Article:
Born in Kenya’s capital city Nairobi, raised in Kawangware, Kevin’s career as a fashion stylist was inspired by his dad’s occupation —a tie and dye printmaker. But that wasn’t all that inspired him; his dad’s way of dressing had also caught Kevin’s eye and heart.
A self-taught fashion stylist and creative director, Kevin is now taking his daring African couture meets vintage-urban styling skills from the East African region to rest of the world. His rich yet culturally determined set design and fashion approach is not only breaking borders and changing visual perception, but also compelling to hold attention.
“I chose to seriously pursue my occupation as a fashion stylist, set designer, and producer immediately after my clearance from High School,” Kevin says.
Right out of high school, determined, Kevin took the passion path despite the fact that he knew it would not be an easy journey. He was fully aware of what it would take to make a mark in the industry: “To be a fashion stylist and producer, it takes passion and total commitment to the journey. Then gradually you will accomplish much as you move towards your goals.”
Moving successfully forward with creative talent to be reckoned with, these days Kevin has earned a respectable name.
In particular, the eye-catching collaborative projects with photographer Osborne Macharia have made people curious. The talented duo’s intriguing storytelling editorials — real and imagined — of underground scenes of Kenya have received attention from scores of people around the world. A series of futuristic like narratives that “punctuate reality with dreams and horrors with beauty —telling the unseen side of Kenya.”
We recently caught up with Kevin, to talk about how he got his start, the significance of fashion in Africa, the challenges in the industry, and what fuels his creativity.
Why do you think fashion or imaging is important —do you think people care about fashion and/ images?
KEVIN: Fashion and imaging is an avenue to showcase and bring to life that which we cannot perceive just by words and actions. And yes, people do care about images. It is evident in how in the international community arts and creativity is a lucrative business.
Walk us through the process of preparing for a production set.
KEVIN: It entails a lot of tenants: first, I create a concept for the whole product, the concept will guide me to the props required, and the styling (if needed) in terms of the pieces, accessories and even color coordination. What follows after is sourcing for props, accessories, wardrobe, and in most cases scouting for talent. Then follows the execution.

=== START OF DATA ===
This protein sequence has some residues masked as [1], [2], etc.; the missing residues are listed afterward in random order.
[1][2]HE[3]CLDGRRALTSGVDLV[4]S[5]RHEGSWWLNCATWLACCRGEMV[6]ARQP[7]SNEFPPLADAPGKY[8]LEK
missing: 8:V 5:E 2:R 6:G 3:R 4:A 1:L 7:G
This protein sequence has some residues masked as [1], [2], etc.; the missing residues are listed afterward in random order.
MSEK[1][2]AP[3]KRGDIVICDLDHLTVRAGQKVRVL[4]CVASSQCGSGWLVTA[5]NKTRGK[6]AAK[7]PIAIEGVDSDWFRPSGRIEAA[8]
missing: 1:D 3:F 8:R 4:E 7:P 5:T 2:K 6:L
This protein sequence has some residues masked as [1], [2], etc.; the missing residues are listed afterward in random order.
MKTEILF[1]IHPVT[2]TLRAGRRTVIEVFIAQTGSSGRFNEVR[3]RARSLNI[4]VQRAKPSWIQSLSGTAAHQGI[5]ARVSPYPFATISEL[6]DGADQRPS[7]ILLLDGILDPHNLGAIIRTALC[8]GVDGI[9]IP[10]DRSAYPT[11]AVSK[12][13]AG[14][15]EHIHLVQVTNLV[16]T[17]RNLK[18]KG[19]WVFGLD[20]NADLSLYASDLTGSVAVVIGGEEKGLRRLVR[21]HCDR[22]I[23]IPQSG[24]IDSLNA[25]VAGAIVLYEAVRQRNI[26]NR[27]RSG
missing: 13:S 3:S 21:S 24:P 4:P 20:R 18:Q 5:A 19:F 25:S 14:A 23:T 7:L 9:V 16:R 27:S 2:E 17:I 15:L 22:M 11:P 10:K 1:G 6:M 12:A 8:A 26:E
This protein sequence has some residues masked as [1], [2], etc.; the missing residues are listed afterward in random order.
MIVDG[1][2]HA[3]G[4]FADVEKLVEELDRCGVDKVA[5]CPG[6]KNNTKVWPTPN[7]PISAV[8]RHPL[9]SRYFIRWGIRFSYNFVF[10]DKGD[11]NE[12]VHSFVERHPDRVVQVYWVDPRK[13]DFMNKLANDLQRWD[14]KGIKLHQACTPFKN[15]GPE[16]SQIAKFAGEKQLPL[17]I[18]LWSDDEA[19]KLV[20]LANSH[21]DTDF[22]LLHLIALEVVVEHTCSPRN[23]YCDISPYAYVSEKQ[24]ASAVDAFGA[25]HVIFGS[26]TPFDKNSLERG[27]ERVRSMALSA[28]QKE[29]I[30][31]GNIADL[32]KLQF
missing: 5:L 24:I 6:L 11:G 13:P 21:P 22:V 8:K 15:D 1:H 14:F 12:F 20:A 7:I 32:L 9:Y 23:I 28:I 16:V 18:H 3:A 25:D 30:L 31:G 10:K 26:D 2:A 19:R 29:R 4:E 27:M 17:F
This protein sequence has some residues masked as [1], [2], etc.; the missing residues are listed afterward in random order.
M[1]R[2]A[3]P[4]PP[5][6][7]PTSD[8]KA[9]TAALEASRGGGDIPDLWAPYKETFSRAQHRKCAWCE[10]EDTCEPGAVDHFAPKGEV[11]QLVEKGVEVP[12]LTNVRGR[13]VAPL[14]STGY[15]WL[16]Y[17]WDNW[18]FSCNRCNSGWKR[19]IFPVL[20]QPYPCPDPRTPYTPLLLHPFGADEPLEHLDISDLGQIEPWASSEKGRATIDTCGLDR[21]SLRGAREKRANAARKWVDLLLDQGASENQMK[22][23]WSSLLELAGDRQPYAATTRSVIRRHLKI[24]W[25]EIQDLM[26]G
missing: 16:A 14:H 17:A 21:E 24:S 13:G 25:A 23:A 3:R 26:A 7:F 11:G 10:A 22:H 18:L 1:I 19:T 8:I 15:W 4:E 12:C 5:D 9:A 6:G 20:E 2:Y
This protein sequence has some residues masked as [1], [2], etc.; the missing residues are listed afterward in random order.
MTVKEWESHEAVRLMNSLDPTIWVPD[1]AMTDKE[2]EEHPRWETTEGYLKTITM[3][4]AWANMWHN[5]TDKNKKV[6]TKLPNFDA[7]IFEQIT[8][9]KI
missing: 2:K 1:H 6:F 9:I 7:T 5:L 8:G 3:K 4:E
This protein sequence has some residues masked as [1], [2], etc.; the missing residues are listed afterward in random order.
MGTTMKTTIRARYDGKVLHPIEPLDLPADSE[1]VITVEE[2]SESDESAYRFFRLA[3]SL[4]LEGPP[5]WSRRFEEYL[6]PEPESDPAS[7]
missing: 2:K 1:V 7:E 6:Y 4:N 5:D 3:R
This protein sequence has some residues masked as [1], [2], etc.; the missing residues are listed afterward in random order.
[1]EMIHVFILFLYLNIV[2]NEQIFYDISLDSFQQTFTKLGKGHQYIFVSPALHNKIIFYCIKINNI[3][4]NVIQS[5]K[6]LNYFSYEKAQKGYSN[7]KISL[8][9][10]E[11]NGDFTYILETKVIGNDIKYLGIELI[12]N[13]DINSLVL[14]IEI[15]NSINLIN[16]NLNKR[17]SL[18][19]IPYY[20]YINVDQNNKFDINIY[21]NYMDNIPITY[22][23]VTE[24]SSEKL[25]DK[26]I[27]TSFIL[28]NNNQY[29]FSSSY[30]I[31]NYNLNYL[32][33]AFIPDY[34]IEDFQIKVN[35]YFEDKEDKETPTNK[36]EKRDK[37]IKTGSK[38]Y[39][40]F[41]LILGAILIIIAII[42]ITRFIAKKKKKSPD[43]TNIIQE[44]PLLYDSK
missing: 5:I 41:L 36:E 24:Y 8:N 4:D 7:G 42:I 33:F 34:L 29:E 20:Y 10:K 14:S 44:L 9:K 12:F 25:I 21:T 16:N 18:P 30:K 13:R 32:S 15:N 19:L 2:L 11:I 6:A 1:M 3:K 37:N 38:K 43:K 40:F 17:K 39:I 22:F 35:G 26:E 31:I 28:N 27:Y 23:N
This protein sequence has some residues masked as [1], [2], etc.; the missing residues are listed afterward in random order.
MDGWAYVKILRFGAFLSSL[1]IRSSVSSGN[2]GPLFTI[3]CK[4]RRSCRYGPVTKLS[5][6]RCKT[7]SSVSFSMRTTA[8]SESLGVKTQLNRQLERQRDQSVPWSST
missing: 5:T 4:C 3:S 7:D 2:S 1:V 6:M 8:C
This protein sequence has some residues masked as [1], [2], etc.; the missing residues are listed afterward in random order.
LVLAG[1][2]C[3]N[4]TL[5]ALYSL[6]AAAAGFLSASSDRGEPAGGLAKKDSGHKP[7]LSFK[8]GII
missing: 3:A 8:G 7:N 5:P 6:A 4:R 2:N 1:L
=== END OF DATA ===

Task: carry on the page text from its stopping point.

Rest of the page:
You have a fascinating eye —where do you source items and/ fashion pieces?
KEVIN: My fashion items are sourced from potential designers, thrift shops and open-air markets. What the eye meets that fits my style and fashion sense is outsourced.
You recently collaborated on a number of eye-catching —audacious and funky— projects. What inspired some of those unreserved concepts?
KEVIN: The projects are narratives from real life experiences, encounters and occurrences. That is what inspires the concept(s). What I do is try to bring a twist in each of them, and that’s where the aspect of fictions comes in.
How about the “MACICIO SPECTACLES” series?
KEVIN: The MACICIO spectacle series was a fictional story of the “historical Mau Mau fighters” of Kenya who were part of the revolution for independence. I specially curated the spectacles to bring out the individual characteristics in accordance with the story line.
You have an interesting “Homeware” series where you use bodies as props. What’s the message behind that?
KEVIN: The HOMEWARE series was a concept for a potential client. The creative formation is all about appreciating art together with the daily items that we are used to but just in a fashionable way.
Your collection is rich yet rusty yet gracefully funky —in a way dramatic also. What inspires your approach?
KEVIN: My approach is based on the objective of showing the world what Africa has in store in the creative arts industry as well as the fashion industry. I’m inspired to be a point of reference to (many) young and up-and-coming creatives who lack the same opportunities I needed but didn’t have for my creative growth.
How does the aesthetics of your environment influence your creativity?
KEVIN: The aesthetics of one’s environment will always determine their behavior and attitudes. For me that is how my environment helps me define my creativity. It influences how I view everything.
Is your on-set styling reflective of your own lifestyle/ your personal style?
KEVIN: My on-set styling is not necessarily a reflection of my own person style. It all depends on the concept and most of my works are inclined towards a futuristic perspective, so it’s not what you would find me wearing on a day-to- day basis. Some aspects of my styling are to sell art, and creativity towards different ideas.
What are you trying to communicate to the world through your creativity —anything?
KEVIN: Through my creativity, I hope the world can develop a third eye towards identifying creativity, arts, and individual identities. And embrace and respect more of what the arts and fashion industry has to offer.
All images courtesy of Kevin Abraham.